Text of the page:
US Foreign Policy and The Tangled Matrix of Deceit
Will America do anything and think anything to preserve its hegemony?
Goethe’s Faust, an ever energetic, never satisfied individual, is the traditional symbol of a Western man. He refuses to stay in the moment and vows never to declare: “Verweile doch, du bist so schön” – “Stay a while, you are so beautiful.” Judging by its elites and by the stories it tells about itself, Modern West has turned into the very opposite of this Faustian man. For the current western leaders, the beautiful moment had already occurred, as was officially pronounced by Francis Fukuyama in his notorious treatise of the1990s, The End of History and the Last Man. That was the moment when the Soviet Union collapsed, and the dreams of the Full Spectrum Dominance and the perennial Pax Americana were cooked up by various neoconservative thinkers and the authors of PNAC. At this “beautiful moment,” such concepts as Truth, West, or Order have finally found their eternal abode in Washington, DC.
Bizarre as Fukuyama’s rejection of change was, it took roots. Of course, Fukuyama dressed it in Hegelian terms, announcing the death of grand narratives and radical revolutions, but underneath these intellectual trappings laid a rather conservative message: “Read my lips: no new paradigms. The history has ended.”
From that moment on, the ever-dynamic USA has fully embraced stasis. Any objective observer is struck by the breakneck speed with which China has developed. Russia has undergone an equally drastic metamorphosis, transformed from socialist and threatening Soviet Union to relatively modern country with its pro-western orientation. Yet, “if it ain’t broken, don’t fix it” is no longer the motto of some prudent Yankee. It is the very basis of recent policies striving for the preservation of the status quo. The economic and political establishment is rather clear about it, as can be witnessed by the Democratic Party and its continuous failures caused by the refusal of its leadership to change.
The embrace of the status quo is especially visible in the realm of foreign policy. Think Tanks – what an appropriate name for these immobile shrines to bankrupt thoughts –are doing job in protecting their thinking from outside influences. Most of their employers are former officials and bureaucrats who perfected the art of applying past solutions to current realities.
Various media talking heads, the intellectuals in Trump cabinet, such as NSA’s H.R. McMaster or Pentagon’s James Mattis, or the pundits from Council of Foreign Affairs or Atlantic Council, rarely venture beyond the parameters set by the needs to preserve the status quo. The clearest articulation of this conservative paradigm has been recently delivered at the 2017 Munich Security Conference promoted as The Best Think Tank Conference. This annual conference, which gathers all the key players of Western foreign policy, has crystallizes into a unified front all the forces of US and EU establishment. It is their push for the status quo, which has obviously overcome President Trump’s initial resistance.
Since it reveals what’s in store for Trump’s foreign policy, it is important to explore the Munich narrative and its main principles, which can be summarized as following: Western order is superior; it needs to be defended from both Russia and from those at home, who challenge its superiority. What’s indispensable for this defense is invigorated NATO and the counterpropaganda, which portrays criticism as “fake news.”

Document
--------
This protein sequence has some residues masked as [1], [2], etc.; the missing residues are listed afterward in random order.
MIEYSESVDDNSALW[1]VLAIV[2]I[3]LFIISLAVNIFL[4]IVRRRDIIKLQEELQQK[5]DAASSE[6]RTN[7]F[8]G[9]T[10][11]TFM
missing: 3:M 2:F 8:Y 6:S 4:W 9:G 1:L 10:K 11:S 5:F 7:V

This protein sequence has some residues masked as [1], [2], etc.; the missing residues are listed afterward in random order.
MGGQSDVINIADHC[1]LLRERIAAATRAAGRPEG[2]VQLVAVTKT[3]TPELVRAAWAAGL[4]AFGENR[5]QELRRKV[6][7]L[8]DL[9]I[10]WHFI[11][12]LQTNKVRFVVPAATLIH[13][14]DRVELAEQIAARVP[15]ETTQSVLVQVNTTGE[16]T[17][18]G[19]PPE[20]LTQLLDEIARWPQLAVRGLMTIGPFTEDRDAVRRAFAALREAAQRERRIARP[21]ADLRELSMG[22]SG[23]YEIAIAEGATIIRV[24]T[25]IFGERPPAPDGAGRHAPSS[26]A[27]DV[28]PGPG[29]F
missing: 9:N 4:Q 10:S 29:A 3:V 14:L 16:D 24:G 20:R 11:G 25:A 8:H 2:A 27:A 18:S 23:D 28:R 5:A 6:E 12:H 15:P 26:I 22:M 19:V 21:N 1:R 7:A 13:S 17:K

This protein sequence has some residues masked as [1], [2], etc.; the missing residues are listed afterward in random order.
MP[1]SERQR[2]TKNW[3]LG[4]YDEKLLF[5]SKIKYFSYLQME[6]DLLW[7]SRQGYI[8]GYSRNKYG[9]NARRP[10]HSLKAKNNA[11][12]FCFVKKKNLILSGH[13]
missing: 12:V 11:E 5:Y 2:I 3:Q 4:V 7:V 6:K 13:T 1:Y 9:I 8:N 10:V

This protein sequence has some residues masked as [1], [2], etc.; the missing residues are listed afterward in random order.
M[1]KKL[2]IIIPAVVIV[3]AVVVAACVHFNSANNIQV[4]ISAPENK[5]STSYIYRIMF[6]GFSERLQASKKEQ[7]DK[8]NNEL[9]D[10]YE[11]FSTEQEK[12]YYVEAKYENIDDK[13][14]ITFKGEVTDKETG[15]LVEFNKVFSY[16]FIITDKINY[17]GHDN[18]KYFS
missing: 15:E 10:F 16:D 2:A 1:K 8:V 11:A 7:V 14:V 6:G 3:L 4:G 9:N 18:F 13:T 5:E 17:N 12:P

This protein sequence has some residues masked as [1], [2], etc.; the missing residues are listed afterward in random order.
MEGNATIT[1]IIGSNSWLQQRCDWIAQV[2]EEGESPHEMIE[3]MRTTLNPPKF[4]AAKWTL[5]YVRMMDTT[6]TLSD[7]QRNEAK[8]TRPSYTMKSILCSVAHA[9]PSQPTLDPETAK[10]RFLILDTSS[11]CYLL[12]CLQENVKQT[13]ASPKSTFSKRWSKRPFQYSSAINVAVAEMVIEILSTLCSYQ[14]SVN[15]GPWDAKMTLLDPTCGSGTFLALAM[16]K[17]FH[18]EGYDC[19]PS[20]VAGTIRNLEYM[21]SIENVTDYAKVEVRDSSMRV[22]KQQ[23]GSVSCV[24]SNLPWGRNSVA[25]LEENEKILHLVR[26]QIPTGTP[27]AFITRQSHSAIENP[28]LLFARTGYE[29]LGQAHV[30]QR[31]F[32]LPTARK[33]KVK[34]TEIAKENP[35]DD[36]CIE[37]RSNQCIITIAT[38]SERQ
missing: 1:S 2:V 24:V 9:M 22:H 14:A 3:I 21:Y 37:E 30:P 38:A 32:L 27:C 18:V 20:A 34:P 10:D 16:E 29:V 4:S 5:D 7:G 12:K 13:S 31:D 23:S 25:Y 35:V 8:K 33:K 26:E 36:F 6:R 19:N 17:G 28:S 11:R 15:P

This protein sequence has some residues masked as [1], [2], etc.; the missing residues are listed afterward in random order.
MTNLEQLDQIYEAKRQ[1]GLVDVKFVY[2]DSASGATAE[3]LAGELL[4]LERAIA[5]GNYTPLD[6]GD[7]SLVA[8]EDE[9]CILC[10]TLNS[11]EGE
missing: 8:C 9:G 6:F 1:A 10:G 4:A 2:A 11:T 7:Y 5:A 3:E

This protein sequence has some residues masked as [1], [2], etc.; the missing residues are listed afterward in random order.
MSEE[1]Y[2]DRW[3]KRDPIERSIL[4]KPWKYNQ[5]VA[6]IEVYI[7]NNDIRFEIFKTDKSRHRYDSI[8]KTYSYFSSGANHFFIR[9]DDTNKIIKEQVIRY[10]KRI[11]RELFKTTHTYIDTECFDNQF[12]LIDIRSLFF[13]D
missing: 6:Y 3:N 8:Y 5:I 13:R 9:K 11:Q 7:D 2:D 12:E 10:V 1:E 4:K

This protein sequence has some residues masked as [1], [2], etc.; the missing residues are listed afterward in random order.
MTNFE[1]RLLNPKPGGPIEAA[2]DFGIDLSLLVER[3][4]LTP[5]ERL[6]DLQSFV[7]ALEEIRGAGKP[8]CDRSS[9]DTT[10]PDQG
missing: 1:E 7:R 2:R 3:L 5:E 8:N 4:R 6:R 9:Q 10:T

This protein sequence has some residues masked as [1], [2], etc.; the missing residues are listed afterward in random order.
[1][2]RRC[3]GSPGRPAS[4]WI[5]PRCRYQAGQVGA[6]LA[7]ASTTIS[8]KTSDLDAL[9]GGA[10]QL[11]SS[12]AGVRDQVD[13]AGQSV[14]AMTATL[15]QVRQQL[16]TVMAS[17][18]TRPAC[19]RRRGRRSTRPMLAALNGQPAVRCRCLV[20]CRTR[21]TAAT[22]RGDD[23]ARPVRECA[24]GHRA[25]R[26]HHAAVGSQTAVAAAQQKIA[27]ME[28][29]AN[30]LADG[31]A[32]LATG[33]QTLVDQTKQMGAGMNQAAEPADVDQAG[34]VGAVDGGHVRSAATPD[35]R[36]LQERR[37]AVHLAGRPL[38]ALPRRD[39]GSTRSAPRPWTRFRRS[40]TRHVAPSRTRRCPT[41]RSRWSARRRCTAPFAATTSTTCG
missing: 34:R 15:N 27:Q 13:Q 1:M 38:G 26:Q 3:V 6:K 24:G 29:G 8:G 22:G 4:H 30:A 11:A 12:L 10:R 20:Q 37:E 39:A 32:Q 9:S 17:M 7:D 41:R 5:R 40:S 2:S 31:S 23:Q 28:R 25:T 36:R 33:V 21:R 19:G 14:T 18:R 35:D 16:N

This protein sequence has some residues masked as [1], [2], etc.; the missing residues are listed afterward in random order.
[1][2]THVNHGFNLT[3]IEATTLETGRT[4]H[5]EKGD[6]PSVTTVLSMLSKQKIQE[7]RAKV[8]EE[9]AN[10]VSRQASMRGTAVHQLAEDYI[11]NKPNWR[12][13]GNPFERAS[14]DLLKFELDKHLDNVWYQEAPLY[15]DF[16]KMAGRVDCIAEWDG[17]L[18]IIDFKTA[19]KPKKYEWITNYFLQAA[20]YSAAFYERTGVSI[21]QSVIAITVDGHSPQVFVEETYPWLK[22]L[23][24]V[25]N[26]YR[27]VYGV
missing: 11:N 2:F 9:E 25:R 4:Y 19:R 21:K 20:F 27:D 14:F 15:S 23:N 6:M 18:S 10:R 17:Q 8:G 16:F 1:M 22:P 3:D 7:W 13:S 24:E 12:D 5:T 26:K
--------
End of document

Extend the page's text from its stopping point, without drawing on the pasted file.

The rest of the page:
In light of these propositions, which Munich Conference univocally reconfirmed, neither recent Trump actions, nor the statements of the key members of Trump cabinet, appear as unique or strange. Thus, H.R. McMuster, the head of NSA, and one of the intellectuals in Trump’s cabinet declares: “And this [Russian] effort, I believe, is aimed really not at defensive objectives, but at offensive objectives – to collapse the post-World War II, certainly the post-Cold War, security, economic, and political order in Europe, and replace that order with something that is more sympathetic to Russian interests.” Likewise, the CIA’s chief, Mike Pompeo observes: “It is time to call out WikiLeaks for what it really is – a non-state hostile intelligence service often abetted by state actors like Russia.”
Wolfgang Ischinger, the chairman of the Munich Security Conference, has entitled his annual report as “Post-Truth, Post-West, Post-Order?”, suggesting therefore, that any move beyond Western dominance inevitable entails the loss of truth and order. To fend off this terrible situation, one has to return to Western verities: “Despite its various flaws, the liberal international order has, in the bigger scheme of things, allowed for a remarkable era of peace and economic development.” (p. 10). In other words, “if it ain’t broke, don’t fix it.”
The polite, almost academic tone of the discussion–as it frequently happens in the west — hides a rather harsh reality. “Remarkable era of peace and development” is not going to give in easily. It is ready to resort to all sorts of machinations, including military aggression, to preserve itself. This is the blueprint, which has been dutifully echoed by the majority of the participants, that is, by the military, political, and intellectual leaders of the West. It is to this blueprint, that the US president, Donald Trump, has quickly returned, despite his initial challenge of the status quo.